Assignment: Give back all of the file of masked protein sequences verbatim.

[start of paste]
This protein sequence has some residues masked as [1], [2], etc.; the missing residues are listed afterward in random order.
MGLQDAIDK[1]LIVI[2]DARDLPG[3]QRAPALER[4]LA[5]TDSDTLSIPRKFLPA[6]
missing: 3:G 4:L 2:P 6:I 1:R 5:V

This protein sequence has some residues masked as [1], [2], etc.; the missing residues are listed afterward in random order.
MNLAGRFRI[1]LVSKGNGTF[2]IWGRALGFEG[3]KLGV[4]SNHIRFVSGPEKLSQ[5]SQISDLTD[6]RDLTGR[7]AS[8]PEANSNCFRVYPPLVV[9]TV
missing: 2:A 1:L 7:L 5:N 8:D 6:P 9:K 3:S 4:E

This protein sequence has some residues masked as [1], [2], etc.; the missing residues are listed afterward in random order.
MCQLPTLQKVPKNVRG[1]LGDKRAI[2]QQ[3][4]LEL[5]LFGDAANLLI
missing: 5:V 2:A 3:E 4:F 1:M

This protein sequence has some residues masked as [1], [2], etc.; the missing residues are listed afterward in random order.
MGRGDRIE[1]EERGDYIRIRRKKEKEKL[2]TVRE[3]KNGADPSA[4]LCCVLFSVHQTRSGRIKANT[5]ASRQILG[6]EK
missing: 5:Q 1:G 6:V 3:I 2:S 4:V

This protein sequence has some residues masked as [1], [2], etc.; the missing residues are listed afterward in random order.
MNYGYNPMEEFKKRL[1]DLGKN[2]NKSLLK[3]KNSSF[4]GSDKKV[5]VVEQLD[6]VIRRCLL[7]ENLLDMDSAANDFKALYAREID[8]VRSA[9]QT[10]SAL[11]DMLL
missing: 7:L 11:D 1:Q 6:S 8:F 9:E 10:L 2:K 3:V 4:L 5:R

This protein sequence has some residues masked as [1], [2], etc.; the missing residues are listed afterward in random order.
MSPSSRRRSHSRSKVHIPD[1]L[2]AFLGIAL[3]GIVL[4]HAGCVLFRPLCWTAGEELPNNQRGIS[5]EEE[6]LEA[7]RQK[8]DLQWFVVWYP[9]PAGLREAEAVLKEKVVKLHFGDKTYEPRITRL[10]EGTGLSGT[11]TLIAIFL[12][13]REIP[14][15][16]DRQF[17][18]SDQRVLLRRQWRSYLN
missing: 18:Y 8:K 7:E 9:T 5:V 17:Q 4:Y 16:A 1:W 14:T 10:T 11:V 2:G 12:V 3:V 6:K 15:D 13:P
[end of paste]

This protein sequence has some residues masked as [1], [2], etc.; the missing residues are listed afterward in random order.
MGLQDAIDK[1]LIVI[2]DARDLPG[3]QRAPALER[4]LA[5]TDSDTLSIPRKFLPA[6]
missing: 3:G 4:L 2:P 6:I 1:R 5:V

This protein sequence has some residues masked as [1], [2], etc.; the missing residues are listed afterward in random order.
MNLAGRFRI[1]LVSKGNGTF[2]IWGRALGFEG[3]KLGV[4]SNHIRFVSGPEKLSQ[5]SQISDLTD[6]RDLTGR[7]AS[8]PEANSNCFRVYPPLVV[9]TV
missing: 2:A 1:L 7:L 5:N 8:D 6:P 9:K 3:S 4:E

This protein sequence has some residues masked as [1], [2], etc.; the missing residues are listed afterward in random order.
MCQLPTLQKVPKNVRG[1]LGDKRAI[2]QQ[3][4]LEL[5]LFGDAANLLI
missing: 5:V 2:A 3:E 4:F 1:M

This protein sequence has some residues masked as [1], [2], etc.; the missing residues are listed afterward in random order.
MGRGDRIE[1]EERGDYIRIRRKKEKEKL[2]TVRE[3]KNGADPSA[4]LCCVLFSVHQTRSGRIKANT[5]ASRQILG[6]EK
missing: 5:Q 1:G 6:V 3:I 2:S 4:V

This protein sequence has some residues masked as [1], [2], etc.; the missing residues are listed afterward in random order.
MNYGYNPMEEFKKRL[1]DLGKN[2]NKSLLK[3]KNSSF[4]GSDKKV[5]VVEQLD[6]VIRRCLL[7]ENLLDMDSAANDFKALYAREID[8]VRSA[9]QT[10]SAL[11]DMLL
missing: 7:L 11:D 1:Q 6:S 8:F 9:E 10:L 2:K 3:V 4:L 5:R

This protein sequence has some residues masked as [1], [2], etc.; the missing residues are listed afterward in random order.
MSPSSRRRSHSRSKVHIPD[1]L[2]AFLGIAL[3]GIVL[4]HAGCVLFRPLCWTAGEELPNNQRGIS[5]EEE[6]LEA[7]RQK[8]DLQWFVVWYP[9]PAGLREAEAVLKEKVVKLHFGDKTYEPRITRL[10]EGTGLSGT[11]TLIAIFL[12][13]REIP[14][15][16]DRQF[17][18]SDQRVLLRRQWRSYLN
missing: 18:Y 8:K 7:E 9:T 5:V 17:Q 4:Y 16:A 1:W 14:T 10:T 11:V 2:G 12:V 3:V 6:K 15:D 13:P